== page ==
A PAPER PRESENTED BY PROF, ABIODUN AMUDA-KANNIKE , SAN, PROVOST, COLLEGE OF LAW, KWARA STATE UNIVERSITY MALETE AT THE 23RD GRADUATION AND PRIZE GIVING CEREMONY HELD AT FEDERAL GOVERNMENT COLLEGE, ILORIN, KWARA STATE ON SATURDAY, THE 13TH DAY OF JULY, 2019.
Presenter: Prof. A. Amuda – Kannike (SAN) CIAP email@example.com
The concept of education law in Nigeria is not popular because, an average teacher in Nigeria does not look at it, as important for his or activities in teaching or for his or activities in administration or for the benefit of the students. The Nigerian teacher do not believe he or she requires the knowledge of law to compliment his or her role as a teacher. Whether this notion is true of false will be seen as we go into full details on this topic.
Education law has been defined as the portion of law in a state, a city, an area or a country which directly deals with the acts of administering educational bodies such as public and private primary and secondary schools, tertiary and non tertiary educational institutions.
It is important to state that in order to understand education law, one must look at several issues which are relevant in this regard such as;
(i) Sources of funding of an institution
(ii) Requirements for teaching and non teaching staffs
(iii) Criterias for the employment of teaching and non teaching staffs
(iv) Hiring and firing of both teaching and non teaching staffs
(v) Training and retraining of staffs
(vi) Roles and duties of staffs including the students
(vii) Meetings, quorums and disciplines.
THE SCHOOL PRINCIPAL AND THE KNOWLEDGE OF THE LAW
There is no doubt that most school principals in Nigeria will always say; “What is my business about the law, am I a Lawyer?” The idea of an average school principal in Nigeria is that it is only the Lawyers who should know the law.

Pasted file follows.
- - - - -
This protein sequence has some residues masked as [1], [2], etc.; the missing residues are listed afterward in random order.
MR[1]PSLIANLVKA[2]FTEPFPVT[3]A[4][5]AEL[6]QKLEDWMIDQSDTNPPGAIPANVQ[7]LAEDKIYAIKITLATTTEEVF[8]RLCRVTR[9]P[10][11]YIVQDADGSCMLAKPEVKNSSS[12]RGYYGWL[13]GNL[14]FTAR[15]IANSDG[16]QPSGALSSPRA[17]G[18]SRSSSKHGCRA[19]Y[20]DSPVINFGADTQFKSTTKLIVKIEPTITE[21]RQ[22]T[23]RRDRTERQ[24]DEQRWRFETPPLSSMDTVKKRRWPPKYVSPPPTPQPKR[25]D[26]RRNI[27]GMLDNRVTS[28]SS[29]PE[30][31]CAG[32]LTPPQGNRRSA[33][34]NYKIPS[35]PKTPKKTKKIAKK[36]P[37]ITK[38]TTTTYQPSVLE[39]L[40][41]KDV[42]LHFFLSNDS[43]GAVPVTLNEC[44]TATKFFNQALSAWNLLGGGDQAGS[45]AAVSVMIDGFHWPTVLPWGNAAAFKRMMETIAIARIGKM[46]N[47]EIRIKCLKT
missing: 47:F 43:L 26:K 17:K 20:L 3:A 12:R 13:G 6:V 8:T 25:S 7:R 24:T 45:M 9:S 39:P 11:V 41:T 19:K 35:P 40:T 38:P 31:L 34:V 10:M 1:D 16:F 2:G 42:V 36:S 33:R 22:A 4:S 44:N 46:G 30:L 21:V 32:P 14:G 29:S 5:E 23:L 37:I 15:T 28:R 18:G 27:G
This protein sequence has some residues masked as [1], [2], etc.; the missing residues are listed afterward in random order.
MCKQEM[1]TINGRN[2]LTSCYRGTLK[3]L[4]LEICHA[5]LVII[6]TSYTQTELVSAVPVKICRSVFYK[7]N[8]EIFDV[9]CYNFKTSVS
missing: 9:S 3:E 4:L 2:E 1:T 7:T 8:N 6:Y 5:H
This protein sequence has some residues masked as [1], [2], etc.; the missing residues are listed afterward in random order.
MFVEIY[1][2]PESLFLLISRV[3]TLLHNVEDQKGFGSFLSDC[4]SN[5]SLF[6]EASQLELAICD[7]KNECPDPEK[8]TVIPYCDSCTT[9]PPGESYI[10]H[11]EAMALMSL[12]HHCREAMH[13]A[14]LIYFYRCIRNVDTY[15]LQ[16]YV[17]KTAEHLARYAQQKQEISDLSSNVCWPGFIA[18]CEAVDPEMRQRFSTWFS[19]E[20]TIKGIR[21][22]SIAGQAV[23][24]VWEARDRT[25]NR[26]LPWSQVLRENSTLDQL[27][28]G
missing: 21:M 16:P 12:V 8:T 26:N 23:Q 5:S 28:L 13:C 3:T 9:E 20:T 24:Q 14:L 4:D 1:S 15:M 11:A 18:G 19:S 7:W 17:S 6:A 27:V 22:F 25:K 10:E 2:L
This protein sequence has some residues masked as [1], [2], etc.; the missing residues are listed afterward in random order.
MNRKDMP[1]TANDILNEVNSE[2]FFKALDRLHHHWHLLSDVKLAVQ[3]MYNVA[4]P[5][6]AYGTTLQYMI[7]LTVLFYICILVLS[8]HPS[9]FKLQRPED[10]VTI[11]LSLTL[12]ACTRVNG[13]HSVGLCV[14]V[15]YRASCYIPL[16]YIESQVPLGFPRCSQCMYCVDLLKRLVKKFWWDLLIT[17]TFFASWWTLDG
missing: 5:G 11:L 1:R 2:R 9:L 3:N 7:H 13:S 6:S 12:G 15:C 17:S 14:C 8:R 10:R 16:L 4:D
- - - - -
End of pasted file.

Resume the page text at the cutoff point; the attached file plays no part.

The truth about this is that it is a wrong notion because, a school principal require basic knowledge of the law to succeed. The principal must be able to appreciate that a large percentage of their time are devoted to legal contentions. Norton, has therefore shown the importance of the knowledge of the school principal to education law.
It has been said also that the school principal does not need law degrees to be able to have the knowledge of the law but he needs to read the law dealing with his work and to make sure that he complies with what the law requires.
NIGERIAN EDUCATION LAWS ON CURRICULUM DEVELOPMENT
Both the Curriculum Developers and our Education Administrators are to be knowledgeable in education law especially with respect to the rules and regulations necessary in guiding the actions and inactions of those who implement the policies.
There are lot of educational policies beginning from 1914 during the period of Lord Lugard to the present day. One basic deficiency in the implication/effects of curriculum changes, is the failure to train and retrain the School Administrators on education laws through refresher courses such as conferences, seminars, workshops and symposia. Curriculum developments need to be passed into law for effective implementation especially on the area of national policy on education.
It is unfortunate that the Nigerian curriculum are being manipulated and changed from time to time even at the detriment of both the teachers and the students. Unfortunately unless you are knowledgeable on about the law upon which an education policy can be changed, you may not know whether the change in curriculum followed the laid down procedure as expected under the law.
It is no longer news that the federal government policy on education is the order of the day in most secondary schools in Nigeria and no one can deviate from it except the policy is amended or changed. The policy means, a child must spend six years in elementary school, six years in secondary school and the bodies given power under the law to examine the students in secondary through a uniform process is West African Examination Council (WAEC) and National Examination Council (NECO). The examination bodies are duly recognized by law and any school which goes contrary to the directives of this examination bodies are appropriately sanctioned but the said examination bodies must also give fair hearing to the school or staffs involved before any form of sanctions can take place effectively. There are periods of time to be spent at the tertiary and non tertiary institutions.
SOURCES OF EDUCATION LAW
There are certain basic sources of education law which are important for the teachers to know especially in Nigeria. They are below for purpose of adequate understanding;
(i) The Constitution
The constitution is said to be the organic law, a system or body of fundamental principles according to which a nation, state, body politic or organization is constituted and governed.